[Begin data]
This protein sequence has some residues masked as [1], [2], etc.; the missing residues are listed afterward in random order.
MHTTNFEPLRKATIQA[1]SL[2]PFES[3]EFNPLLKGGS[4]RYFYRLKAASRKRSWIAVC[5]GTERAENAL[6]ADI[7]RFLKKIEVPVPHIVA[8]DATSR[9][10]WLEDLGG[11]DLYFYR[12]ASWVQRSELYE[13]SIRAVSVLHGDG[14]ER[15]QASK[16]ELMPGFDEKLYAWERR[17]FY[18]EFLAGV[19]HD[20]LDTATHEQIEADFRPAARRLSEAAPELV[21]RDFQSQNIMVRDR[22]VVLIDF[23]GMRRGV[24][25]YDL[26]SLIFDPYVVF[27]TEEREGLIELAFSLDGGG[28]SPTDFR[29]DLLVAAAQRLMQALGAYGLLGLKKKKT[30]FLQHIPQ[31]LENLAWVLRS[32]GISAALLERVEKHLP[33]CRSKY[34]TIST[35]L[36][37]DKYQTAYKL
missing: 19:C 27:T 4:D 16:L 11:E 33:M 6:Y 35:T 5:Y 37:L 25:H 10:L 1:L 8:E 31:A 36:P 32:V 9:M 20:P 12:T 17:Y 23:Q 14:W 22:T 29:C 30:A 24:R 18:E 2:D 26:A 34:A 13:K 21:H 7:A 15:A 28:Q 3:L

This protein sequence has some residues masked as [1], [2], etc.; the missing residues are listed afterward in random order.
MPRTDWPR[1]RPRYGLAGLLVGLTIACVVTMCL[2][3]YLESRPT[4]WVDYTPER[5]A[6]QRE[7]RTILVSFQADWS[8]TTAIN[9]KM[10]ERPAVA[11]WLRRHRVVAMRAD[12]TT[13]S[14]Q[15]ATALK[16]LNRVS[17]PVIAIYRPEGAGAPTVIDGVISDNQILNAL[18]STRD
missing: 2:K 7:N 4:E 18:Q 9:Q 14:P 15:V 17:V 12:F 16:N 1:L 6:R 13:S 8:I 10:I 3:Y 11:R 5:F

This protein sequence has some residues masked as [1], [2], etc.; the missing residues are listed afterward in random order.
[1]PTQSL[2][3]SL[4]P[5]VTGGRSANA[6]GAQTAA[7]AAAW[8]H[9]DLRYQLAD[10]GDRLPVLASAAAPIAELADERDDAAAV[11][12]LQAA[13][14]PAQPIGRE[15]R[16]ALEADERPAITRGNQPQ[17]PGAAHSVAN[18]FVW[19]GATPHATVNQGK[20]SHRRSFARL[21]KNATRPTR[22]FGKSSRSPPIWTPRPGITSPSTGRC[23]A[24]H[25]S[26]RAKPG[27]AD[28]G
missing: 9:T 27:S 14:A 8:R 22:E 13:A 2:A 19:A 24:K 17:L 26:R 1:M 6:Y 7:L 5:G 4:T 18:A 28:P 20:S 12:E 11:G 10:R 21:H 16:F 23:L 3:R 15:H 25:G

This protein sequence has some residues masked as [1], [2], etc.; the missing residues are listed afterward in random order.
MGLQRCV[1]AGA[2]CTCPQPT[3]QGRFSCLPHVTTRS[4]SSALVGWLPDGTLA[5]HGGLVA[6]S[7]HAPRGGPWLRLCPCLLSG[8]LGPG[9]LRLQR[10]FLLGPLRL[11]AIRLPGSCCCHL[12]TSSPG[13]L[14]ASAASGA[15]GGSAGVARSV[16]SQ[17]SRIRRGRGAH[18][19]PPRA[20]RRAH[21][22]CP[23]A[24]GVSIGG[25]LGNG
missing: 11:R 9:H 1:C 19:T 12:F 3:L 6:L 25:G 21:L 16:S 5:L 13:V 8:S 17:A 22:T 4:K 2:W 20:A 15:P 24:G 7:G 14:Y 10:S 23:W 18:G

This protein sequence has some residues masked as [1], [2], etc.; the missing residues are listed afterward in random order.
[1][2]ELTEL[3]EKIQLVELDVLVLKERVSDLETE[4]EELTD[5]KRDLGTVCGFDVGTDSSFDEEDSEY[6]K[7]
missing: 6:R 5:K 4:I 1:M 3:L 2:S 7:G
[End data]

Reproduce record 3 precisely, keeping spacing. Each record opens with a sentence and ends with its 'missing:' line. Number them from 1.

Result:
This protein sequence has some residues masked as [1], [2], etc.; the missing residues are listed afterward in random order.
[1]PTQSL[2][3]SL[4]P[5]VTGGRSANA[6]GAQTAA[7]AAAW[8]H[9]DLRYQLAD[10]GDRLPVLASAAAPIAELADERDDAAAV[11][12]LQAA[13][14]PAQPIGRE[15]R[16]ALEADERPAITRGNQPQ[17]PGAAHSVAN[18]FVW[19]GATPHATVNQGK[20]SHRRSFARL[21]KNATRPTR[22]FGKSSRSPPIWTPRPGITSPSTGRC[23]A[24]H[25]S[26]RAKPG[27]AD[28]G
missing: 9:T 27:S 14:A 8:R 22:E 13:A 2:A 19:A 24:K 17:L 26:R 1:M 6:Y 7:L 5:G 4:T 18:A 28:P 20:S 12:E 11:G 10:R 21:H 16:F 23:L 3:R 15:H 25:G